Powney’s mission was to create a collection that was completely sustainable from start to finish — or as close to as possible. No Frills, a tongue-in-cheek reference to supermarket value lines, would be socially responsible, organic, traceable, use minimal water and chemicals, consider animal welfare and be produced in the smallest geographic region possible.

It was, as it turned out, an almost impossible task.

The journey, chronicled fly-on-the-wall style in “Fashion Reimagined,” takes Powney and her brand manager Chloe Marks to Austria, Uruguay, Peru and Turkey in search of fully traceable wool and cotton supply chains. Again and again they run up against a system that isn’t built to work that way, with little more to guide them than Google and a determination to see their ambition through.

Amy Powney stands in a forest green Mother of Pearl coat in a field in Uruguay.

“It was just opening this giant can of worms and every step we went down the link opened up another issue,” said Powney. The result is an honest, fascinating and sometimes surreal inside-look at how fashion operates and why it’s so hard to reset the system. At one point, Mother of Pearl’s Marks runs through her to-do list for the day: “Item one: order 20 metres of fabric, item two: check Isis affiliation of Turkish cotton, item three: order more zips.”

One of the most telling moments of the film is when Powney takes the collection to Paris for pre-season sales. A revolving cast of buyers finger pearl-embellished jacquard coats and jacquard and frilled striped cotton shirts with complete indifference to the painstaking work required to source them. One pair of buyers dismisses the idea of marketing the line’s sustainability credentials because “it’s just so small to our total business.” Things might be different if more brands were doing it, they add.

When the collection first launches, “it just bombs,” said Powney.

But the industry was changing, and by the time No Frills was launched at London Fashion week in September 2018, sustainability was becoming one of the industry’s big talking points and Powney was poised to step into that conversation.

Fashion Reimagined

Though the film leaves the brand on a high note, the reality is more complex. Powney has expanded the work she did on No Frills across the brand, but maintaining standards across the supply chain requires constant effort.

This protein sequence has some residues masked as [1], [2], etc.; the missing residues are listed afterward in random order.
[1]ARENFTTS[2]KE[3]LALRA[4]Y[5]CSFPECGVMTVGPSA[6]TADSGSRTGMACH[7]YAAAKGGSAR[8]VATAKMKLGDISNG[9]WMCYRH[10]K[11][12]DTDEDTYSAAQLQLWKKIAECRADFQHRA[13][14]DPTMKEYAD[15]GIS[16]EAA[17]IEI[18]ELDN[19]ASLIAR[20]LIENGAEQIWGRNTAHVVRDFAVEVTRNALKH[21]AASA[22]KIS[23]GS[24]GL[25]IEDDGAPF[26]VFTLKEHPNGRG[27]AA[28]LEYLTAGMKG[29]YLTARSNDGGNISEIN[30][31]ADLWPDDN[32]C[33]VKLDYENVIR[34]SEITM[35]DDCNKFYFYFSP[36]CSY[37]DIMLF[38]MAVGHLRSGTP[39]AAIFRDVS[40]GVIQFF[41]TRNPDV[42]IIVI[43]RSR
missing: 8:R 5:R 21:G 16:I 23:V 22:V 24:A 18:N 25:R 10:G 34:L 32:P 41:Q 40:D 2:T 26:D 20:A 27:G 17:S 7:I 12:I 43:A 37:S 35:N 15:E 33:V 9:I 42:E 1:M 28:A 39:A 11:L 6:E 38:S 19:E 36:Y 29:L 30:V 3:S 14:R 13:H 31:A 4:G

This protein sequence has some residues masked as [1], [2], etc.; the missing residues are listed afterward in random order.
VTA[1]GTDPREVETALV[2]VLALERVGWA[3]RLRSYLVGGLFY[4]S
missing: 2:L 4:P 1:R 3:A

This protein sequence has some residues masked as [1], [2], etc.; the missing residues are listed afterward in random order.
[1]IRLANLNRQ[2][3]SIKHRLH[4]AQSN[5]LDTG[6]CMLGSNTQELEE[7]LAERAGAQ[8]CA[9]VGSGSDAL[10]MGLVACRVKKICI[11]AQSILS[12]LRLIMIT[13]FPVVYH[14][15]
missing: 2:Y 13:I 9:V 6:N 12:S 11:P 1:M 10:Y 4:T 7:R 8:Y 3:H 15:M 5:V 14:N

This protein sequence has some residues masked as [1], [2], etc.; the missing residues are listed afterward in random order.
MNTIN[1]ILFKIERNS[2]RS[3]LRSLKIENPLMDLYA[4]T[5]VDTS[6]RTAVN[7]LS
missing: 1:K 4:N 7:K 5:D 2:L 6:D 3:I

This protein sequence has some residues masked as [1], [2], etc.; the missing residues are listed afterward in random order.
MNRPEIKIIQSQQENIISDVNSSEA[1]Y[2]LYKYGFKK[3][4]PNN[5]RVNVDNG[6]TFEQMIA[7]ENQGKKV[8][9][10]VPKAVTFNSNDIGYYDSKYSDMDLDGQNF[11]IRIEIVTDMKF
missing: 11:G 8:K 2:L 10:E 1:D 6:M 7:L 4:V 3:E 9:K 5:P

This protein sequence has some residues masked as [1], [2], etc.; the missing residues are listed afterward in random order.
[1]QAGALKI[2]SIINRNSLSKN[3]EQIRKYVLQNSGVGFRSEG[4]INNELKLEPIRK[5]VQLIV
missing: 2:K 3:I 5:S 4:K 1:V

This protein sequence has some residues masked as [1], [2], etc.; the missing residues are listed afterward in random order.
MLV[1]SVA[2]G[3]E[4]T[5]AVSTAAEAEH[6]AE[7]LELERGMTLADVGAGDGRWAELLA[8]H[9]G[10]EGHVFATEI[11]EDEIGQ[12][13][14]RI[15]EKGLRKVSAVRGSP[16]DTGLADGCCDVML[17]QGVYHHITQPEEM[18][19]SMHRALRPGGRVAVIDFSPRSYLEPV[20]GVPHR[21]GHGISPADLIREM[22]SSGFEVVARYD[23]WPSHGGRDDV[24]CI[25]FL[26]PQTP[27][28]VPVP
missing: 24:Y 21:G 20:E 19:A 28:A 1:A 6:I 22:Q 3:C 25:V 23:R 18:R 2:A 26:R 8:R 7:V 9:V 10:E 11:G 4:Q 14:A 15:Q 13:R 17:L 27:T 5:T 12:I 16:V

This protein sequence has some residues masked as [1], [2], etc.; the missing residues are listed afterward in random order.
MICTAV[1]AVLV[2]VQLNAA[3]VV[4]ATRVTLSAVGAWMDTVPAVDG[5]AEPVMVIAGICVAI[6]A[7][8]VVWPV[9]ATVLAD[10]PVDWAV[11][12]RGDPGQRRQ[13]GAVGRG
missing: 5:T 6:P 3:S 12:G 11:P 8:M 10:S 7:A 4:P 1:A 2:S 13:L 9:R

“We don’t make anything now that doesn’t have a raw material or supply chain that we feel confident about,” said Powney. Every garment is listed with a transparent run down of how it fulfils the brands sustainability ambitions, from the level of traceability achieved to types of fibres used.

It’s still far from a perfect system. Many fabrics still can’t be traced back to the raw material level. Powney and her team try and vet things in person wherever possible and ask detailed questions to cross check any sustainability claims, but often the best they can do is rely on existing certification schemes.

“You have to be like a detective all the time,” said Powney. She’s learnt that the hard way. She had to put out a recent collection of black denim that didn’t meet her commitment to use organic cotton because when she’d pushed her supplier to produce the certificates proving the material’s credentials, they couldn’t (Organic certification itself has been the subject of massive fraud in recent years). “If I don’t sell it, it’s just a waste,” she said.

The business itself is solid and growing steadily, Powney said, though a shift away from wholesale means turnover is lower than it was before the pandemic. At the moment roughly a third of the brand’s business is direct-to-consumer and the aim is to keep growing the focus on direct channels with control over pricing and messaging. Going forward, Powney also wants to do more to explore alternative models like rental and resale. She’s never going back to the way things worked before, she said.

“A lot of the noise and advertisement and circus of fashion, I’ve fallen out of love with it a bit,” said Powney. Her focus is on making clothes that make women feel empowered and using her platform to push change in the industry. “[I feel] like I have a duty now.”

‘Fashion Reimagined’ launches in cinemas March 3 and is available on Sky Documentaries and streaming service NOW from April 9.